A peace officer must use reasonable care when determining whether to use physical force and when using any physical force against another person.  To that end, a peace officer must:

  • when possible, exhaust available and appropriate de-escalation tactics prior to using any physical force;
  • when using physical force, use the least amount of physical force necessary to overcome resistance under the circumstances, which includes a consideration of the characteristics and conditions of the person for the purposes of determining whether to use force against that person and, if force is necessary, determining the appropriate and least amount of force possible to effect a lawful purpose;
  • terminate the use of physical force as soon as the necessity for such force ends;
  • when possible, use available and appropriate less lethal alternatives before using deadly force; and
  • make less lethal alternatives issued to the officer reasonably available for his or her use.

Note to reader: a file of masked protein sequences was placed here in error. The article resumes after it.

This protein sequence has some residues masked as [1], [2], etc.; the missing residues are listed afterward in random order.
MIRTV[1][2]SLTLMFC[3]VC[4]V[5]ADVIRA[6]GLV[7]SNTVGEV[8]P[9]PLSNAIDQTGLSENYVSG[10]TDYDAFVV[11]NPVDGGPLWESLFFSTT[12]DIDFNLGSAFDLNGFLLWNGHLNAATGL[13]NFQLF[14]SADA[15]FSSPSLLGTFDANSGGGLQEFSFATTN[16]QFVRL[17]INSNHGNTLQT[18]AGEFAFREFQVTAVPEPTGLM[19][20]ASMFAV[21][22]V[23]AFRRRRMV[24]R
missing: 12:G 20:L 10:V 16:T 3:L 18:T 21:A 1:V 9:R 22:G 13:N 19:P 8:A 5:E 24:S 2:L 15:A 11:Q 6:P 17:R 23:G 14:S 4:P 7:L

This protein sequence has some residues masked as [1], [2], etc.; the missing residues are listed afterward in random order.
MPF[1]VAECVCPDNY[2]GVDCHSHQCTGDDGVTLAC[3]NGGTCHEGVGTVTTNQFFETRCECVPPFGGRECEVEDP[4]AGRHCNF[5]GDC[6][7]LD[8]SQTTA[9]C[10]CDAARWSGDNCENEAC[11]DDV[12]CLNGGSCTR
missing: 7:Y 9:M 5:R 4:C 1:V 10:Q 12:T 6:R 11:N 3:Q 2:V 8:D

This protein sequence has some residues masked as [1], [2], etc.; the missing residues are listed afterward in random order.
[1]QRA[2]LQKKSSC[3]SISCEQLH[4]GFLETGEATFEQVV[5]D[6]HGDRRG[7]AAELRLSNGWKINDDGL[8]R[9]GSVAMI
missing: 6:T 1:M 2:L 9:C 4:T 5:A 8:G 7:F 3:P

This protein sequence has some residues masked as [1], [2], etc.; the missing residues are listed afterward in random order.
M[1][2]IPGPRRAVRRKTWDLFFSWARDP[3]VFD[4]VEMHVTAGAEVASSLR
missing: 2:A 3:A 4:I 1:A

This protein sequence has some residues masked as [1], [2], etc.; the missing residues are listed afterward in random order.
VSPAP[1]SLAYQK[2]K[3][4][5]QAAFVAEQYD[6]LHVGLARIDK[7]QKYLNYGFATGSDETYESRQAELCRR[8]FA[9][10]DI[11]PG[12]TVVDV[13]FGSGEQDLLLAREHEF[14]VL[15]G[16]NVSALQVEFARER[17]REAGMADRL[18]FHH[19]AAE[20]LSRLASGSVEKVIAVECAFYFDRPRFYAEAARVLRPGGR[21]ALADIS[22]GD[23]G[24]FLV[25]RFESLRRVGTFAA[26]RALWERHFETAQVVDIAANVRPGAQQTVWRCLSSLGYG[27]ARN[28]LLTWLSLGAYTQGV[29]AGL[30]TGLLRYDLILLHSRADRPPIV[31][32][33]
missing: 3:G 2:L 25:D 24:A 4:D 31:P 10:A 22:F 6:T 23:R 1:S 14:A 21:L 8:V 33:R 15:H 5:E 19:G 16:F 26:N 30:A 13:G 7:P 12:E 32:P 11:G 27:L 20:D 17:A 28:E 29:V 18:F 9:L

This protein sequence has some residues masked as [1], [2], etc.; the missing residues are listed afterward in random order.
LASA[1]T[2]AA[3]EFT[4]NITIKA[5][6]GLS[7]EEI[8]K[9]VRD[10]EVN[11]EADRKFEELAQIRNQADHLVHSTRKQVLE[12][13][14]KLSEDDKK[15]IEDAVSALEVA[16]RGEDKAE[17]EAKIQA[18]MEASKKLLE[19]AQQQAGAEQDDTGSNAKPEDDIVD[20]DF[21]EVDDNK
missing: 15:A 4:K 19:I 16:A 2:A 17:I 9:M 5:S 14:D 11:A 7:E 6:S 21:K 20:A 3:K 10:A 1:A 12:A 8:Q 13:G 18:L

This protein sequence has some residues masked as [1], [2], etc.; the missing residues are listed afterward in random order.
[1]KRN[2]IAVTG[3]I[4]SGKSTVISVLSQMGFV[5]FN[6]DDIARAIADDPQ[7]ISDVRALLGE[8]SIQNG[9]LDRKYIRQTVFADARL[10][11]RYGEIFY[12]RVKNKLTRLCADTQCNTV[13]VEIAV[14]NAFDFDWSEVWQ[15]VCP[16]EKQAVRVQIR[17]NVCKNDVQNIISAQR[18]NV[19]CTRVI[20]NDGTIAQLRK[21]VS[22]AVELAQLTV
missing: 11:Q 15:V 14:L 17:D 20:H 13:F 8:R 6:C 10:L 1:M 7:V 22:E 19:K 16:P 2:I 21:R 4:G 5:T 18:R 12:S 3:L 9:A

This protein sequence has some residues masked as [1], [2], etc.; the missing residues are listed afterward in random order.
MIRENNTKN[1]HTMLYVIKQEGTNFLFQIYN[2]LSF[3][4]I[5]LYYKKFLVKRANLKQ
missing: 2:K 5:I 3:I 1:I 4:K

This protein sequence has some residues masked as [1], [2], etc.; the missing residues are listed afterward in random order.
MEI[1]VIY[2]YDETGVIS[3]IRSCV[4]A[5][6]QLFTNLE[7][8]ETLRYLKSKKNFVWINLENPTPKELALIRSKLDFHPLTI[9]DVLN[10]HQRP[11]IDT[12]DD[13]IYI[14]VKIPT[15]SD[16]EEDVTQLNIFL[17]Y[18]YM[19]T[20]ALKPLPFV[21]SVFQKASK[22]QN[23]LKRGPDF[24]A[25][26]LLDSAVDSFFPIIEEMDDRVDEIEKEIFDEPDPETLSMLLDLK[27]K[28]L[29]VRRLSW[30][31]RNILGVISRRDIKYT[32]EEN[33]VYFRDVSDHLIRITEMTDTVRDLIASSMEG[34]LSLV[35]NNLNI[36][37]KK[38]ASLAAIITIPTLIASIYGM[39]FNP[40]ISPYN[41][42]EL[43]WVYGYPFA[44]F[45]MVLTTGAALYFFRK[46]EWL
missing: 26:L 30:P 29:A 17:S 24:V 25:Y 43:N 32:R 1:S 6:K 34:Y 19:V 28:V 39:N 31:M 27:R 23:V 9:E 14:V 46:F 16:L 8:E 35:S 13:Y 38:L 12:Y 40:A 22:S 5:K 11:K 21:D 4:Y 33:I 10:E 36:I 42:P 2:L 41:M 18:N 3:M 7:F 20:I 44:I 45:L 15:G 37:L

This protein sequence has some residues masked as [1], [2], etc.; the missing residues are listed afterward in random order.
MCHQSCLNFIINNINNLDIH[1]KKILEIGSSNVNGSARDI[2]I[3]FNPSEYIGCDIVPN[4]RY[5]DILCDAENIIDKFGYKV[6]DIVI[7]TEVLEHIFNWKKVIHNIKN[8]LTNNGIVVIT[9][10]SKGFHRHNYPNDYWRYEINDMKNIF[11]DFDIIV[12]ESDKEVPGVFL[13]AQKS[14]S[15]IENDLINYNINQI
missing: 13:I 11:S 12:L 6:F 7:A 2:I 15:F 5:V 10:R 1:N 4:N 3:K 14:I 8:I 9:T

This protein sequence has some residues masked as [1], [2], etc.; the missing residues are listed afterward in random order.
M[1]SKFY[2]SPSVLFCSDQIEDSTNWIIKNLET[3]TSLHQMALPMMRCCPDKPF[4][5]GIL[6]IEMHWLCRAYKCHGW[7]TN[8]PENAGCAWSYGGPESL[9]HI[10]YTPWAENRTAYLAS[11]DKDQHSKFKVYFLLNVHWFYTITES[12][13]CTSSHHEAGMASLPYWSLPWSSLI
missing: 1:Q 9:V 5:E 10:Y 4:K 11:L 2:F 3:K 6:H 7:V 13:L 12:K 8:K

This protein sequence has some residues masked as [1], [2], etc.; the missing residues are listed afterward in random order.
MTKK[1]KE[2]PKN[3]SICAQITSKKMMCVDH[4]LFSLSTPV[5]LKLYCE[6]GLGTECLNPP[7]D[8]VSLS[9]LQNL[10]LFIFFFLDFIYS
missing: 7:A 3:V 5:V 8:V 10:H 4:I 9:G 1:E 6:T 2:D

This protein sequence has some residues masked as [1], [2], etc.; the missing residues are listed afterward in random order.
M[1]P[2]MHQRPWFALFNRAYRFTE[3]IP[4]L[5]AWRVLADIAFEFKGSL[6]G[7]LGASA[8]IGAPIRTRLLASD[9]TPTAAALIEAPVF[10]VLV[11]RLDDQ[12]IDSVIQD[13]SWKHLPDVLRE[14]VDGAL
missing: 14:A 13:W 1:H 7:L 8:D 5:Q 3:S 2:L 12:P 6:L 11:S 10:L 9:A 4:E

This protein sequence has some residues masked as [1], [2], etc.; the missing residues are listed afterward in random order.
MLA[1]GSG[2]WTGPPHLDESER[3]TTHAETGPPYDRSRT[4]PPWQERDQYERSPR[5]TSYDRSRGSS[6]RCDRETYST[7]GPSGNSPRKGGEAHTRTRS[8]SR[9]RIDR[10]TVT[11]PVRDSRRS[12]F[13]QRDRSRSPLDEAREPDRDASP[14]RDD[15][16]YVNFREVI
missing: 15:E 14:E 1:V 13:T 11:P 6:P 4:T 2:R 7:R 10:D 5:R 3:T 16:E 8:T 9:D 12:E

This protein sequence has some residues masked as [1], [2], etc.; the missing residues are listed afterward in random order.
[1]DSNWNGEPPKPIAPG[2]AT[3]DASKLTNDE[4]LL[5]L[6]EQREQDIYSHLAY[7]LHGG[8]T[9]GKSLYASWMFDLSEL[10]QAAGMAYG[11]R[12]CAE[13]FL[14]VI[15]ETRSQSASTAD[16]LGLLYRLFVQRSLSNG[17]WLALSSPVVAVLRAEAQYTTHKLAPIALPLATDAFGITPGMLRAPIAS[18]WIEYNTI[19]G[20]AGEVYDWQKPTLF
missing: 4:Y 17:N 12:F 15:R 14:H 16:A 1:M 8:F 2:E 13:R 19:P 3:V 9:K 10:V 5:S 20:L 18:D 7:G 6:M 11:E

Examples of de-escalation tactics, as well as the types of characteristics and conditions an officer must consider when determining the appropriate amount of force, are included. 

A peace officer may not use any force tactics prohibited by applicable departmental policy, the act, or otherwise by law, except to protect his or her life or the life of another person from an imminent threat.   
Agency Policies.  Agencies and political subdivisions may adopt policies or standards with additional requirements for de-escalation and greater restrictions on the use of physical and deadly force than those provided in the act.